The scent of wild garlic mingled with the sweeter perfume of the wisteria blossom, giving another sensory experience for today’s visitors to artmorelovely at Heyford House. Tea and cake were eaten by many in the comfort of Rodas’s chairs and benches, on the lawn with the sun’s gentle warmth.
It was a day of semi-planned and serendipitous visits. We saw friends, old acquaintances, fellow artists and interested artlovers – even Ralph Steadman and Fiona Bruce chanced to drop in. Some of our visitors were prompted to come by receiving our cards in their North Aston organic vegetable boxes. Others saw the sign on the main road, and took a detour to satisfy their curiosity! Several people had walked along the canal, and popped in to see our show.
To add to the sprinkling of ‘i’ words used to describe our work in the visitor’s book was ‘invigorating’. These young’uns seem uplifted by the experience! Sticky toffee pudding did nothing to dampen the energy levels.
Less wicked, but no less delicious, below is pictured one happy consumer of bread and art (it could be argued that Kath’s sourdough bread is an edible art form, sprinkled with seeds or cheese).
Tomorrow will be our last day at Heyford House, Lower Heyford. Come and share it with us! We have really loved doing Artweeks and are already planning for next year!
We’re really looking forward to opening the doors again tomorrow and welcoming Artweeks visitors to view our oak furniture, paper vases, signs, photography, linoprints and collage. And to sup tea, either watching the rain splashing off the wisteria outside, or even, fingers-crossed, sitting in warm sunshine on the ergonomically designed smoothness of Rodas’s lovely benches. Whether rain or sun, we promise you a feast for the senses, brain and stomach!
Day 2 saw lots of families and visitors arrive at Heyford House in a constant flow. We even had two art-loving dogs! The sun was bright and conversation buzzed with art and joie de vivre! Much chocolate brownie and carrot cake was consumed (thanks to Dave for delicious baking!). Tony handed out impromptu pieces of origami. Children ran in and out from the garden and around the legs of adults and green-oak tables.
All five of us sold pieces of work. We had lovely responses, personal and appreciative. Comments in the visitor’s book dotted all the ‘i’s’ from ‘inspirational’ and ‘intriguing’ to ‘interesting!’ Someone also commented ‘Very different’! Even as we packed delicate artworks away, people were still arriving.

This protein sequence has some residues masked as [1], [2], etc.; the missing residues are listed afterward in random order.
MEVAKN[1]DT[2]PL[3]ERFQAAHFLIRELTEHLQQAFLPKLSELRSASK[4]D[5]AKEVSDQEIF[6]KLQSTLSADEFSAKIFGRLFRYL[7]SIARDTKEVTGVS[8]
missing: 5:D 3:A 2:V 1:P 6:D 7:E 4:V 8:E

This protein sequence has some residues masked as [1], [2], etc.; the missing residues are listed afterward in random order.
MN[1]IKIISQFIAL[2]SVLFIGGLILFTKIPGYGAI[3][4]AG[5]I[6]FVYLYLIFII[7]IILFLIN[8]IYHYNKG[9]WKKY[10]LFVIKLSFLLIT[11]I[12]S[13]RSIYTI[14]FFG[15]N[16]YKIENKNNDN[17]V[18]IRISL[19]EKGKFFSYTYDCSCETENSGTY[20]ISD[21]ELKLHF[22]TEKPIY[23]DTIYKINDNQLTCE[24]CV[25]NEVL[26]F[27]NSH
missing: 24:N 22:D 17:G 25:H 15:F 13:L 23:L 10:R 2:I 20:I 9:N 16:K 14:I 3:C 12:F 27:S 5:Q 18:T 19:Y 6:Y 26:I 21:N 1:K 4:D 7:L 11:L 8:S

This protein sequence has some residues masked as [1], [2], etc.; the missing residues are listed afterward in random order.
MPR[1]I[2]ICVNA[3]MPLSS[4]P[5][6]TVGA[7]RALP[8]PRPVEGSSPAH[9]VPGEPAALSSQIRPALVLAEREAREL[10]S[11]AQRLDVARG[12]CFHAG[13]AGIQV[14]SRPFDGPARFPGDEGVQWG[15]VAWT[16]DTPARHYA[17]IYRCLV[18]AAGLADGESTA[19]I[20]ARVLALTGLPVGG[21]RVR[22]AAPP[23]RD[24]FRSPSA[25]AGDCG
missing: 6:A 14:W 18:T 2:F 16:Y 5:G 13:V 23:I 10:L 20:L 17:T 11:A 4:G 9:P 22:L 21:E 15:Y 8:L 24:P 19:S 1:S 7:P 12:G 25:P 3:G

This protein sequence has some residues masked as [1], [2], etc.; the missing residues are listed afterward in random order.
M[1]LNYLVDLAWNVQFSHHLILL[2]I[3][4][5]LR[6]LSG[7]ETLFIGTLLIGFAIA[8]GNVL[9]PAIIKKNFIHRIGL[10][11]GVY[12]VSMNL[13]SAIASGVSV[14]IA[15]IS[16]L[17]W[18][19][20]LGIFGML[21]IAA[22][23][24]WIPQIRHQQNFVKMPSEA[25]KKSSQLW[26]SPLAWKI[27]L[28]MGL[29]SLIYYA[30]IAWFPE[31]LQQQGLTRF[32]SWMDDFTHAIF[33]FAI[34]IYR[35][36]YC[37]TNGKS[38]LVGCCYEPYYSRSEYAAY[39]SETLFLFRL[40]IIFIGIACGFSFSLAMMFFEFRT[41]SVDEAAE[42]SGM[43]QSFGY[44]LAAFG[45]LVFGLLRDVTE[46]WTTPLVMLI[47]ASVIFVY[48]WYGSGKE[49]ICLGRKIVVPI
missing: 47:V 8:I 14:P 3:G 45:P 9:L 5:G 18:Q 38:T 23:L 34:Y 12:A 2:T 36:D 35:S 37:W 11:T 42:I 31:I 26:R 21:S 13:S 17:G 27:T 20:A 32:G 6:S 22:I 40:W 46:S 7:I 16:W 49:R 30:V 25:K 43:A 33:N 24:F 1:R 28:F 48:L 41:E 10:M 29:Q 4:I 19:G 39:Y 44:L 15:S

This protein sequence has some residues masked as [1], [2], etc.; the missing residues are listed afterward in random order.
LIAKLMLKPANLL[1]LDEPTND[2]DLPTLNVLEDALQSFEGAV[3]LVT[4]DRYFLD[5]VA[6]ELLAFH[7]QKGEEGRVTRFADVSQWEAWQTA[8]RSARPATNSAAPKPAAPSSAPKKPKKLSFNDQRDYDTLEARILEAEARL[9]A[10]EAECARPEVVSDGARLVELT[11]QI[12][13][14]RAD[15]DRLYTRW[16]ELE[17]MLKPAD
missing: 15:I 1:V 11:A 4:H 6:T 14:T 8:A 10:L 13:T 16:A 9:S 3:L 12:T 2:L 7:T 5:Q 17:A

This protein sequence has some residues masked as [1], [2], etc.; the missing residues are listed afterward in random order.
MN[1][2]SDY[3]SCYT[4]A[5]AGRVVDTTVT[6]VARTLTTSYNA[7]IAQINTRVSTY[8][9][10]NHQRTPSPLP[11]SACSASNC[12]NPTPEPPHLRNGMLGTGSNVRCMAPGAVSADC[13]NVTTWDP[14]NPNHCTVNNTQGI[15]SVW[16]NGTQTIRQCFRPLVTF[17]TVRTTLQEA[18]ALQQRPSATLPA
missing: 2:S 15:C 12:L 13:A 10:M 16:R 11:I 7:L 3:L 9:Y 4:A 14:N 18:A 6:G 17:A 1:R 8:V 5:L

We’re already looking forward to next weekend! We’ll be open Friday to Sunday, 11 – 13 May. We’ll have to ask Dave nicely if he can make us some more chocolate brownies! Come early to sample the art, enjoy the atmosphere, play hide and seek in the garden and relax in the sunshine with a cup of tea.
There are still lots of origami white rabbits to find – so come and hunt yours!
The sun shone, and log fires warmed the rooms at artmorelovely. Visitors started arriving as soon as the doors opened at noon, and continued to stream into Heyford House throughout the afternoon. As these photos show, this exhibition holds something for everyone, even the cartwheeling enthusiast who just needs some springy grass. Thank you to all the visitors who came and made our day today! Well done to the hedgehog who made the children’s day.
How far did the Two Gentlemen of Verona have to go?
How did Moriarty navigate before he and Holmes fell in Reichenbach? And Gatsby, the man who build himself an illusion to live by. Just where was it he lived? West Egg or East Egg?
How did the picknickers find Hanging Rock? Where did the idea of Never Land come from? Did Hiawatha sing by Gitche Gumee or was it Lake Wobegon? Did the creatures need signs to avoid Alice’s Sea of Tears? Are all these ideas lost in the waters of the River Lethe?
Or are we just living in…
If you visit artmorelovely at Heyford House this weekend perhaps you may answer some of these questions and be able to decide whether the setting for our art is more like Northanger Abbey, Doubting Castle, or perhaps Brideshead?
Whilst you’re there, why not also muse on travelling between fiction and fact, reality and imagination, poetry or prose with Tony’s prints on paper and in aluminium. Just shout if you need directions…